The official website, which contains games, information, and videos of its classics and current offerings is here. Their YouTube channel is here.


Note: The programs listed here represent either "regular" CN proper or Cartoon Network as a whole (Regular and International). For content involving the channel's sub-entities ([adult swim], Boomerang, Toonami, etc.) see their respective pages.

Original Programming:

    open/close all folders 

     Original productions 
All works listed are animated TV series produced by Hanna-Barbera/Cartoon Network Studios, unless otherwise noted

     Upcoming productions 
  • Thundercats Roar (TV series; 2019)note 
  • Elliott From Earth (TV series; 2020)note 
  • The Fungies (TV series; 2020)note 
  • Tig n' Seek (TV series; 2020) note 
  • We Bare Bears: The Movie (TV movie; 2020)

     Specials, films, shorts, and notable pilots 

     Foreign-affiliate produced series/films and co-productions 
  • Fat Dog Mendoza (CN Europe; 1998-2001)note 
  • The Cramp Twins (CN Europe; 2001-2006)note 
  • Spaced Out (CN Europe; 2002-2005)note 
  • Youri, the Spaceman (CN Europe, 2002)note 
  • IGPX: Immortal Grand Prix (CN US; 2003; 2005-2006)note 
  • Staraoke (CN Finland; 2003-2011 ; 2009 ) note 
  • The Adventures of Tenali Raman (CN India; 2003) note 
  • Santo vs The Clones (CN Latin America; 2004) note 
  • Jungle Tales (CN India; 2004) note 
  • Robotboy (CN Europe; 2005-2008)note 
  • Harry and His Bucket Full of Dinosaurs (CN Europe; 2005-2008)note 
  • The Amazing Adrenalini Brothers (CN UK; 2005-2007) note 
  • Gerald McBoing-Boing (CN US; 2005-2007) note 
  • Demashita! Powerpuff Girls Z (CN Japan; 2006-2007)note 
  • Fantastic Four: World's Greatest Heroes (CN Europe; 2006-2007)note 
  • Skatoony (CN Europe and CN Arabic; 2006-2008)note 
  • Storm Hawks (CN US; 2007-2009)note 
  • Georgeofthe Jungle (CN US; 2007-2009)note 
  • My Spy Family (CN Europe; 2007-2010)note 
  • The New Adventures of Hanuman (CN India; 2007) note 
  • The Mr. Men Show (CN US; 2008-2009)note 
  • Chop Socky Chooks (CN Europe; 2008)note 
  • Crime Time (CN India; 2008)note 
  • Hero: 108 (CN Europe; 2010-2012)note 
  • Roll No. 21 (CN India; 2010-present) note 
  • La CQ (CN Latin America; 2012–14) note 
  • Exchange Student Zero (CN Australia; 2012; 2015)note 
  • Action Dad (CN Brazil; 2012) note 
  • Sons of Ram (CN India; 2012) note 
  • Chakra: The Invincible (CN India; 2013) note 
  • Mansour (CN Arabic; 2013) note 
  • Jorel's Brother (CN Latin America, 2014-present)note 
  • Monster Beach (CN Australia; 2014; 2019-present)note 
  • Kral Şakir (CN Turkey; 2016 - present) note 
  • Villainous (CN Latin America, 2017-present)note 
  • Lamput (CN India; 2017-present)note 
  • The Heroic Quest of the Valiant Prince Ivandoe (CN Nordic; 2017)note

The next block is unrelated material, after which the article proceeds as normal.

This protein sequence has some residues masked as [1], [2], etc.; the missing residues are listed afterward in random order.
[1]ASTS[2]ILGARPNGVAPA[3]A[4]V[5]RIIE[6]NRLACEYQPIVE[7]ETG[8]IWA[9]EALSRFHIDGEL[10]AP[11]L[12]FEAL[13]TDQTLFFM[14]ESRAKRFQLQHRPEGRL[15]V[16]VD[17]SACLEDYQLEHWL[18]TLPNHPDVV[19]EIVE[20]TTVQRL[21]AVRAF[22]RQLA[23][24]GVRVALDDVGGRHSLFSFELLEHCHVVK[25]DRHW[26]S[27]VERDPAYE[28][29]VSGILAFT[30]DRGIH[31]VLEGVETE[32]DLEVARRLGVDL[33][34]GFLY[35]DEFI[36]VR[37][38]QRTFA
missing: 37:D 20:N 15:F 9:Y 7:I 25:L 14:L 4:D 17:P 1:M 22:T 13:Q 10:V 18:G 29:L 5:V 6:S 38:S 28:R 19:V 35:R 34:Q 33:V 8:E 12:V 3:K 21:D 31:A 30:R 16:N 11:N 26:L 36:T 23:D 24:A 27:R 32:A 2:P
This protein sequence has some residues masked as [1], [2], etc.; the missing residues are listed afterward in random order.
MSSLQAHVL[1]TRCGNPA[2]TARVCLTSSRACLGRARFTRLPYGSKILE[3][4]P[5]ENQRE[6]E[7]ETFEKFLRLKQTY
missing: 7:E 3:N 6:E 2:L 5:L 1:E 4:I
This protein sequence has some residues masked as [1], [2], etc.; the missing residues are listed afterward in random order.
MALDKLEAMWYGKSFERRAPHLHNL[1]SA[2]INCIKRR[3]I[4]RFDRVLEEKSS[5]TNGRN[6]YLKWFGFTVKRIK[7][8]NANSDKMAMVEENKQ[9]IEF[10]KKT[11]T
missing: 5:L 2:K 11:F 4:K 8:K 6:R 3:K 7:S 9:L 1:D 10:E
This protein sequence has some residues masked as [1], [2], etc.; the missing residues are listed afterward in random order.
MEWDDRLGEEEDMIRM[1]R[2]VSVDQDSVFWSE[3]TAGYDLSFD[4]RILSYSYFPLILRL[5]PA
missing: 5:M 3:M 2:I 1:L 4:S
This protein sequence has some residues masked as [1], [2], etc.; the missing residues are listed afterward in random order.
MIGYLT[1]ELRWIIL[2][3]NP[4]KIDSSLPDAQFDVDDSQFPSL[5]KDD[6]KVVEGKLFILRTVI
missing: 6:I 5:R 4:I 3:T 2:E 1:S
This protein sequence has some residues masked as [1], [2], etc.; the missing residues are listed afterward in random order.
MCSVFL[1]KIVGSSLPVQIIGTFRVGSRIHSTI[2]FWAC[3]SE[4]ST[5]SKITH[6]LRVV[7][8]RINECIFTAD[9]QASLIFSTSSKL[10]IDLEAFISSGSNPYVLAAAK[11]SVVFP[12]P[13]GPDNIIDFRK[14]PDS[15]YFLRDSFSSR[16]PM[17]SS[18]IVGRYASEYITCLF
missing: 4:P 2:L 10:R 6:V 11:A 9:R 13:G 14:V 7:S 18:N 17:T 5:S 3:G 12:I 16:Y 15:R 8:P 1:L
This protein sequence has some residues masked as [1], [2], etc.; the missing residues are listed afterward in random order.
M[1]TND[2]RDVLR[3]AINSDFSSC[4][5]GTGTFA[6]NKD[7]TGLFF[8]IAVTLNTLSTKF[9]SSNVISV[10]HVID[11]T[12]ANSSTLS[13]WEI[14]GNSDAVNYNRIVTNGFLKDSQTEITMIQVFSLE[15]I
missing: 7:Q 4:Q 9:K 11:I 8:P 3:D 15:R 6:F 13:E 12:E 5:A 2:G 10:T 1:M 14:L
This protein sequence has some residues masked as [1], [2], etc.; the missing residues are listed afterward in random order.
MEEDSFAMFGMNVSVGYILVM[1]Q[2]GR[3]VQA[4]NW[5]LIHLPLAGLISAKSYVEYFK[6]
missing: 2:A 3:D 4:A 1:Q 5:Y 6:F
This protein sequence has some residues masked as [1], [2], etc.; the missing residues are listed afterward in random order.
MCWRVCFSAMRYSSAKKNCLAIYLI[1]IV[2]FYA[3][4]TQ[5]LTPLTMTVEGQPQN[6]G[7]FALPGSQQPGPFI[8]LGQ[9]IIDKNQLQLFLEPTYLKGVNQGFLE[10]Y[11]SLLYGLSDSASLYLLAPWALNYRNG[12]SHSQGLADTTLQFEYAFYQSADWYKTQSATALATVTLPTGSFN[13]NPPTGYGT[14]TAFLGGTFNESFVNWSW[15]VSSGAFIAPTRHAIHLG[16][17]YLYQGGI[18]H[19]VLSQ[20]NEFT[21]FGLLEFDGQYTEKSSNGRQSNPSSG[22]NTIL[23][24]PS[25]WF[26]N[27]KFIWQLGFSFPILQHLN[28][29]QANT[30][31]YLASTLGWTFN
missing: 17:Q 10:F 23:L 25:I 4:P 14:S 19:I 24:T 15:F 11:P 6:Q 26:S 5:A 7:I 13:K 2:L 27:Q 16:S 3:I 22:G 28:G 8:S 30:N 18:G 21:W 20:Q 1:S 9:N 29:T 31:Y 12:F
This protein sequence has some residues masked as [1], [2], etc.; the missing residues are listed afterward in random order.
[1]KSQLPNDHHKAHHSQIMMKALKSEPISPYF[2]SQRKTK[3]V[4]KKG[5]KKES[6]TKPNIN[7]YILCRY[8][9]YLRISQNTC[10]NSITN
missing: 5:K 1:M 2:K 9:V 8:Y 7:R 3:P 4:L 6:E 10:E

Licensed Video Games 

     Other original projects 
  • B Happy: Part of a collection of Web Premiere Toons featured on Cartoon Network's website starting in 1999.
  • The Bremen Avenue Experience: One of several "Wedgies", which were shorts that were (wedged between programming from 2008 to 2010. BAE, produced by CN Europe, was one of the most popular of these.
  • Cartoon Network Groovies: A collection of original music videos featuring Cartoon Network characters, from the older Looney Tunes and Hanna-Barbera characters to their original ones.
  • The Intruder: A 2000 Toonami micro-series that served as a transition between the TOM 1 and TOM 2-eras of the block.
  • CN City: Cartoon Network's fourth on-air brand identity, utilized during the mid-2000s. Ad bumpers depicted characters from shows both past and present interacting in the titular city, which was a mash-up of the various settings of said shows.note 
  • The Scooby-Doo Project: A series of shorts parodying The Blair Witch Project aired during a Scooby Doo marathon in October 1999, with the shorts aired together as a special a month later.
  • Toon Heads: A documentary series on The Golden Age of Animation, with each episode airing shorts around a specific theme (like "the Stone Age before The Flintstones did it"). Would occasionally air rare and controversial shorts, such as a collection of World War II cartoons. The planned series finale was a special centered on 12 Bugs Bunny cartoons featuring the rabbit fighting antagonists that were racial caricatures, but it was ultimately pulled and shelved.
  • VBirds: A short-lived virtual animated band (think Gorillaz or Hatsune Miku) created by Cartoon Network UK in 2003.


Acquired programming:

     Warner Bros. 

     Hanna-Barbera 

     Canadian productions 


     Japanese anime 
Asterisked shows [also] aired outside the Toonami and Midnight Run programming blocks

     Toy-Centric